Endurance of SN 2005ip after a decade: X-rays, radio and Ha like SN 1988Z require long-lived pre-supernova mass-loss

Nathan Smith, Charles D. Kilpatrick, Jon C. Mauerhan, Jennifer E. Andrews, Raffaella Margutti, Wen Fai Fong, Melissa L. Graham, Wei Kang Zheng, Patrick L. Kelly, Alexei V. Filippenko, Ori D. Fox

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Supernova (SN) 2005ip was a Type IIn event notable for its sustained strong interaction with circumstellar material (CSM), coronal emission lines and infrared (IR) excess, interpreted as shock interaction with the very dense and clumpy wind of an extreme red supergiant. We present a series of late-time spectra of SN 2005ip and a first radio detection of this SN, plus late-time X-rays, all of which indicate that its CSM interaction is still strong a decade post-explosion. We also present and discuss new spectra of geriatric SNe with continued CSM interaction: SN 1988Z, SN 1993J and SN 1998S. From 3 to 10 yr post-explosion, SN 2005ip's Hα luminosity and other observed characteristics were nearly identical to those of the radio-luminous SN 1988Z, and much more luminous than SNe 1993J and 1998S. At 10 yr after explosion, SN 2005ip showed a drop in Hα luminosity, followed by a quick resurgence over several months. We interpret this Ha variability as ejecta crashing into a dense shell located ≲0.05 pc from the star, which may be the same shell that caused the IR echo at earlier epochs. The extreme Hα luminosities in SN 2005ip and SN 1988Z are still dominated by the forward shock at 10 yr post-explosion, whereas SN 1993J and SN 1998S are dominated by the reverse shock at a similar age. Continuous strong CSM interaction in SNe 2005ip and 1988Z is indicative of enhanced mass-loss for ~103 yr before core collapse, longer than Ne, O or Si burning phases. Instead, the episodic mass-loss must extend back through C burning and perhaps even part of He burning.

Original languageEnglish (US)
Pages (from-to)3021-3034
Number of pages14
JournalMonthly Notices of the Royal Astronomical Society
Issue number3
StatePublished - Apr 21 2017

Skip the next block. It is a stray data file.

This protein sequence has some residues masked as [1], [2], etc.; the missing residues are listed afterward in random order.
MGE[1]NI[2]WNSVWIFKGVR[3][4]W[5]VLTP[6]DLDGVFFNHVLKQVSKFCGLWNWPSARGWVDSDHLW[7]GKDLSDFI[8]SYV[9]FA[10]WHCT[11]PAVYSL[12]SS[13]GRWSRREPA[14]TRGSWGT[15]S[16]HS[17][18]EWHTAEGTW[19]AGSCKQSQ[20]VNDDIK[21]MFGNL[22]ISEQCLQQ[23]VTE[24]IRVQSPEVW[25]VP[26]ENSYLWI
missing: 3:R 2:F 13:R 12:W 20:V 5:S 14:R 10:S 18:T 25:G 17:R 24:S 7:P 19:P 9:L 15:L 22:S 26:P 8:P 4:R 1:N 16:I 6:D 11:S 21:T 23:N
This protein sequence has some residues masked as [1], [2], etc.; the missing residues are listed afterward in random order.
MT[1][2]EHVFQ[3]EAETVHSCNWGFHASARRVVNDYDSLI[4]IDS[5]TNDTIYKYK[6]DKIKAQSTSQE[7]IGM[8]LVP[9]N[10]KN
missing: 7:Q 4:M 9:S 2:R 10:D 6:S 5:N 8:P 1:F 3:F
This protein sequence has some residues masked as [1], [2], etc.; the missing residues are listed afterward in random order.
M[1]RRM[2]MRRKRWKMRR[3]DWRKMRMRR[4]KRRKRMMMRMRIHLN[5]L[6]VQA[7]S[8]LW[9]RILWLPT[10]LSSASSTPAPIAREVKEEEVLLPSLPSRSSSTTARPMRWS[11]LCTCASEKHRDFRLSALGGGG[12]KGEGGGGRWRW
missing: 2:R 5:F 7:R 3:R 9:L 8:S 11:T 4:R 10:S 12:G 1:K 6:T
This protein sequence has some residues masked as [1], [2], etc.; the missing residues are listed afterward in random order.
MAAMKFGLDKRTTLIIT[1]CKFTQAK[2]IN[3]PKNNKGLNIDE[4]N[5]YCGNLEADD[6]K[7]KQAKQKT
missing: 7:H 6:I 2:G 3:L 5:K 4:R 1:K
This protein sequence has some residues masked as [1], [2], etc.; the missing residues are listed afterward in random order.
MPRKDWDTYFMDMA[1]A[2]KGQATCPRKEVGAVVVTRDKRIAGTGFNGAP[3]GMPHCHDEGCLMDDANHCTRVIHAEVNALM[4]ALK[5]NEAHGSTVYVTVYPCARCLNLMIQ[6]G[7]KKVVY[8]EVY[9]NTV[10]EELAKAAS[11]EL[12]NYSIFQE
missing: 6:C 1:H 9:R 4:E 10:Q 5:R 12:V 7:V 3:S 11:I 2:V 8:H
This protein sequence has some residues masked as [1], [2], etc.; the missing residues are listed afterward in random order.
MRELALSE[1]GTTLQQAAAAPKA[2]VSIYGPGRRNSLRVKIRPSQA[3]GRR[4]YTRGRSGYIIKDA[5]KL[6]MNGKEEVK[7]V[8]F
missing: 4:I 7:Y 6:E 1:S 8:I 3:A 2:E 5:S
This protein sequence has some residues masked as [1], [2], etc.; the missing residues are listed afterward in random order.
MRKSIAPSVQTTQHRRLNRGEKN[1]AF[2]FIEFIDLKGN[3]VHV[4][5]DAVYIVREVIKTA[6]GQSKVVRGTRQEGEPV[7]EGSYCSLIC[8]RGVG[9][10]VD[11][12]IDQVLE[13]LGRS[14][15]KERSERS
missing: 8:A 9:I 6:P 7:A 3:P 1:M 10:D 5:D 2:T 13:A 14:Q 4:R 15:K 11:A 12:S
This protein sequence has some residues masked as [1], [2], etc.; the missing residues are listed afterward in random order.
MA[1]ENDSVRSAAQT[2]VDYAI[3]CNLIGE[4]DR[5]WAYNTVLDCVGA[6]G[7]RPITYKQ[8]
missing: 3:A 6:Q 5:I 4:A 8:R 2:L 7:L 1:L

Externally publishedYes

Bibliographical note

Funding Information:
We thank an anonymous referee for helpful suggestions. Support was provided by the NSF through grants AST-1210599 and AST-1312221 to the University of Arizona. CDK's research receives support from NASA through Contract Number 1255094 issued by JPL/Caltech. WF was supported by NASA through an Einstein Postdoctoral Fellowship. The SN research of AVF's group at U.C. Berkeley is supported by Gary & Cynthia Bengier, the Richard & Rhoda Goldman Fund, the Christopher R. Redlich Fund, the TABASGO Foundation and NSF grant AST-1211916. We thank the staffs at the MMT and Keck Observatories for their assistance with the observations. Observations using Steward Observatory facilities were obtained as part of the large observing programme AZTEC: Arizona Transient Exploration and Characterization. Some of the observations reported in this paper were obtained at the MMT Observatory, a joint facility of the University of Arizona and the Smithsonian Institution. This research was also based in part on observations made with the LBT. The LBT is an international collaboration among institutions in the United States, Italy and Germany. TheLBTCorporation partners are theUniversity of Arizona on behalf of the Arizona university system; the Istituto Nazionale di Astrofisica, Italy; the LBT Beteiligungsgesellschaft, Germany, representing the Max-Planck Society, the Astrophysical Institute Potsdam and Heidelberg University; the Ohio State University and the Research Corporation, on behalf of the University of Notre Dame, University of Minnesota and University of Virginia. Some of the data presented herein were obtained at theW. M. Keck Observatory, which is operated as a scientific partnership among the California Institute of Technology, the University of California and NASA; the observatory was made possible by the generous financial support of the W. M. Keck Foundation. The authors wish to recognize and acknowledge the very significant cultural role and reverence that the summit of Mauna Kea has always had within the indigenous Hawaiian community.We are most fortunate to have the opportunity to conduct observations from this mountain.

Publisher Copyright:
© 2016 The Authors.


  • Circumstellar matter
  • Stars: evolution
  • Stars: winds, outflows
  • Supernovae: general
  • Supernovae: individual: SN 2005ip


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